Major changes at Macquarie are expected in about three weeks, with discussions about staffing, backroom operations, sales and overall cost cuts now underway.

The integration work has unsettled some staff within the radio company’s Sydney office, with several sources raising concerns about redundancies and potential future changes. Macquarie’s Brisbane office has also been visited by senior Nine staff members as the deal progresses.

[Read the original]

Seven wins revenue share in September amid tough advertising market

Seven West Media secured the biggest share of advertising market dollars in September with 42 per cent of revenue, despite rival Nine Entertainment Co attracting the most viewers over the month, reports The Sydney Morning Herald’s Jennifer Duke.

ThinkTV data provided by a media industry source found Seven won the month with 41.9 per cent of commercial free-to-air advertising revenue followed by Nine at 38.4 per cent.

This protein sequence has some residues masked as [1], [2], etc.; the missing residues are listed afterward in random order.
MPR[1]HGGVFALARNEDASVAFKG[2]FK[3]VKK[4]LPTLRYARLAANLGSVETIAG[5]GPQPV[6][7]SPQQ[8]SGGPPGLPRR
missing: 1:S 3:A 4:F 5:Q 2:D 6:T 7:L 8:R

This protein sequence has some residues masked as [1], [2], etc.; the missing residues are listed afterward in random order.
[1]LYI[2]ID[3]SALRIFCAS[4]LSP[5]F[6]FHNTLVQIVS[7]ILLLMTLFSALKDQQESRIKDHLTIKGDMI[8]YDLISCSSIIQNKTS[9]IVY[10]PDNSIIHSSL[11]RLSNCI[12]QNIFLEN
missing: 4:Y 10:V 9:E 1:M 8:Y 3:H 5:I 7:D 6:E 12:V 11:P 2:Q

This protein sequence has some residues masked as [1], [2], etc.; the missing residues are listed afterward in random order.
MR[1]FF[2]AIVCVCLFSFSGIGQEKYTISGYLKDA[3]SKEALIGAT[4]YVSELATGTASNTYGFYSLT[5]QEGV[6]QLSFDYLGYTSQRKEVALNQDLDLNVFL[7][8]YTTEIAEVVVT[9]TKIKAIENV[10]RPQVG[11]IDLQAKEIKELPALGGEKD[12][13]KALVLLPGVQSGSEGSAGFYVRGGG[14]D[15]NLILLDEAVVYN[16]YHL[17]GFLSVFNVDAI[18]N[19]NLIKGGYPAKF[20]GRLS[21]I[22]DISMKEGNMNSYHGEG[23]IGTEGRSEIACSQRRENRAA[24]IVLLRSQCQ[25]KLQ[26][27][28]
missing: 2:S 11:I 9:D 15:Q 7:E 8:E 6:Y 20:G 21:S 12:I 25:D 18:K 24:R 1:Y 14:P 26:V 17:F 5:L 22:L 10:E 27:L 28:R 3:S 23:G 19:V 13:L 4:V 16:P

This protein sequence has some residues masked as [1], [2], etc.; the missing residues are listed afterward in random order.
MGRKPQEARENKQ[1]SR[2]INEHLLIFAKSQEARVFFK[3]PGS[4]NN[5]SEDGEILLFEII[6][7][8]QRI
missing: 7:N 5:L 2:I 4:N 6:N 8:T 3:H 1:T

Network 10 tallied up 19.7 per cent of advertising spend, despite launching ratings winner The Masked Singer on September 23.

For the month before Nine had a 43 per cent share, Seven had 35.9 per cent and 10 had 21.1 per cent. Nine was airing The Ashes cricket series in August. Television lobby group ThinkTV’s members include Seven, Nine, Ten and Foxtel Media.

[Read the original]

News Brands

Right To Know takes over newspaper front covers across Australia

Media companies launched the Right To Know campaign in TV ads on Sunday night. Radio ads are also part of the campaign which also includes front pages of newspapers today from all publishers.

News Corp Australia executive Michael Miller writes in The Australian today:

For years, governments, courts and public authorities have been building a great wall to keep much of what they do a secret and using legislation to make it a criminal offence for media to tell you.